The Rhone Valley has seen cultivation of its land for vineyards for more than 2,000 years. The ancient Greeks were the first people to plant vineyards in the region. This took place in 400 BC in the area of Marseilles. The ancient Romans knew how to spot the best sites for vineyard planting as well. By the first century AD, they too cultivated the region, planting vines in Vienne, which is in the general area of what we now call Cote Rotie. Ancient ruins are easy to find throughout the Rhone appellation. It took almost 1,000 years before the next major change to the Rhone Valley took place. In 1309, the Pope moved the official residency to Avignon in 1309, which gave the most famous wine region in the area its name, Chateauneuf du Pape. During the 1800’s, Syrah from Hermitage was sold to Bordeaux and Burgundy to help improve their wines in light years, giving the wines darker color, more structure and backbone.

Because of the massive size of the Rhone Valley, the wide variances in terroirs and myriad of different grape varietals planted, it could be argued that the Rhone Valley provides the widest range of wine styles and price points of any major wine growing area in the world. You won’t get an argument from me!

The style and character of the wines coupled with the skill set required to produce wine from Northern Rhone Valley versus the Southern Rhone Valley are quite different. This is due in large part to the difference in grapes and soil types. In the Southern Rhone Valley, most of the vineyards are on flat, rocky and sandy soils. Producers are allowed to blend up to 15 different grape varieties to make their wine. In the Northern Rhone, only 2 grape varieties are allowed by law. The terroirs are mostly, steep, granite hillsides.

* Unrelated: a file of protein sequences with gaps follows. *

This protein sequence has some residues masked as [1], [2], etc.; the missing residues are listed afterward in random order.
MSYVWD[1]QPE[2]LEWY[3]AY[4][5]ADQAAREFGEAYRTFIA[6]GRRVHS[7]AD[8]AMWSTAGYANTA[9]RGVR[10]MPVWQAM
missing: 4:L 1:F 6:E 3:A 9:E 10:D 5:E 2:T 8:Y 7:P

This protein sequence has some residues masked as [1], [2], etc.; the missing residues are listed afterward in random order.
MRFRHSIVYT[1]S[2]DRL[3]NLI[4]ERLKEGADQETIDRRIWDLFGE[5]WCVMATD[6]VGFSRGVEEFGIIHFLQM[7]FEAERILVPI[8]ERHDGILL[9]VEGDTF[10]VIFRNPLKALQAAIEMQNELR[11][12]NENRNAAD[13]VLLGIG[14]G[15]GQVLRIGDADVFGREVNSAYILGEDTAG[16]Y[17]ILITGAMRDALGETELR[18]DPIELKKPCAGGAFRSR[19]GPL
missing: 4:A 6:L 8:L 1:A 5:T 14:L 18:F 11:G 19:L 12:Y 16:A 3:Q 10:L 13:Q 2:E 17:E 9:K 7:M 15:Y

While the process of blending is a large part of what makes the character and style from both areas, in the Southern Rhone, the skill set is in the blending of the different grapes. In the Northern Rhone, the art of the blend comes from taking the same grape from different soils and terroirs. It’s also important to keep in mind, that a large part of what differentiates the wines from the Northern Rhone and Southern Rhone is that in the north, Syrah is the only red wine grape allowed. In Chateauneuf du Pape and the Southern Rhone Valley, the wines are dominated by Grenache.

Just below this paragraph, this page offers links to complete profiles on the best Rhone Valley wine producers in the appellation, covering both northern Rhone valley wines and Northern Rhone valley wines. The profiles include detailed, wine tasting notes, an analysis of the styles and characteristics of each winery, images and information on the soil, terroir and details on the wine and wine making of each estate as well as links to help you buy the wines at the lowest prices. You will also find detailed descriptions on each of the major appellations from the Southern Rhone Valley, Chateauneuf du Pape, Cote Rotie and Hermitage, along with information on the most important grapes used in the production of Rhone valley wines. Guide to Grapes for Red and White Rhone Wine